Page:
On the off chance that you might have missed it, Sag Harbor’s Mashashimuet Park is once again teeming with activity after being closed to the public for several months because of the coronavirus pandemic.
Tennis courts, with both hard and clay surfaces, are packed, yoga classes are taking place on the lawn, children’s soccer camps have returned to the back playing fields, and the park’s well-equipped playground with swings, slides, and all sorts of climbing apparatus, is being put to good use by little children.
“You can see every corner is being utilized,” said Linley Pennebaker Hagen, a member of the board of the nonprofit Park and Recreation Association of Sag Harbor. “We are trying to make this a real community space.”
Today, the park board, which barely two years ago celebrated the completion of a $375,000 project to completely rebuild the children’s playground area, has plans for another upgrade, but this time with an older demographic in mind.
In the space between the hard surfaced tennis courts and the children’s playground along the west side of the park, the board plans to install an adult fitness area, with various types of exercise equipment, from chest press and squat machines to stationary bikes.
The board estimates the new project, which will include the repurposing of a small cement basketball court into a more general sports court, will cost about $175,000.
“We think this is a great opportunity to let the community know that we’re there for them,” said park board Vice President Janine Rayano, “and that by putting these pieces of equipment in, they will have more of an opportunity to do the things they can no longer do inside.”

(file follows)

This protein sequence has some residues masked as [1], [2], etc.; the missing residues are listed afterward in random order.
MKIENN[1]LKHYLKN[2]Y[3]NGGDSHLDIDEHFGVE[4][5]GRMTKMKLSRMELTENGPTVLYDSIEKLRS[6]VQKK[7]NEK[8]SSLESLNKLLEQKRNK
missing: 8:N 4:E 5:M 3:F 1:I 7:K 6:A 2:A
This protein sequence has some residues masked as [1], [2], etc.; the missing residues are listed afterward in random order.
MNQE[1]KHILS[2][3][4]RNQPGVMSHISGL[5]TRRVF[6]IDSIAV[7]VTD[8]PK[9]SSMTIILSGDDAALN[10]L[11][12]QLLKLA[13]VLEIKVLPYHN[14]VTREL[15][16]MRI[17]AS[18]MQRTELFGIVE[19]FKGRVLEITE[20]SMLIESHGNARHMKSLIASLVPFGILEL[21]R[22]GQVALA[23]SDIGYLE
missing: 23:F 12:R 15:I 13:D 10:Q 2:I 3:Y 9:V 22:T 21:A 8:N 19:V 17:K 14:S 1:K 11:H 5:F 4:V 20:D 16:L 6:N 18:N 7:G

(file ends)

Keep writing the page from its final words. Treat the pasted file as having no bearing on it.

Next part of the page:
“That’s the beauty of the new playground. There are different sections for different age groups,” said board President Gregg Schiavoni. “Now with the workout area, it will serve all ages from the youngest to the oldest.”
The park board hopes to have the new equipment installed as soon as it raises most of the money for the purchase.
But therein lies the rub. As a private entity, the park association does not have access to public funding, except, of course, for the money the Sag Harbor School District pays to use its athletic fields for school sports, and must rely on fundraising efforts to pay for capital upgrades.
“There are still people who live in Sag Harbor who don’t know the park is a privately owned entity,” said Mr. Schiavoni.
“Everyone assumes it is a public park,” added Ms. Rayano, “and that’s a big assumption.”
“We get no tax dollars,” stressed Ms. Hagen.
That’s because the park and the neighboring Otter Pond, about 160 acres in total, were a gift from, who else, but Margaret Olivia Slocum Sage, the benefactress whose other gifts to the village included the John Jermain Memorial Library, Pierson High School, and the Sag Harbor Whaling and Historical Museum, which, incidentally is in her former home on Main Street.
Mrs. Sage began acquiring the property that would become the park in 1908 and turned it over to the Russell Sage Foundation in 1917, just a year before her death. In 1920, the foundation gave the property to the newly established Park and Recreation Association of Sag Harbor, which has run it ever since. A small fund that accompanied the gift was exhausted years ago.
The park board, like so many other local nonprofit organizations, typically runs a variety of annual fundraisers, but those events have been derailed by the pandemic.
Ms. Rayano said plans are afoot to launch a new fundraising drive, but noted the competition is stiff and the needs across the community are many. For now, until a more formal fundraising effort can get off the ground, she said the board is counting on the park’s many users to help jump start the campaign. Donations can be sent to the Parks and Recreation Association of Sag Harbor, P.O. Box 1653, Sag Harbor, NY 11963, or can be made online at the park’s website, mashashimuetpark.org.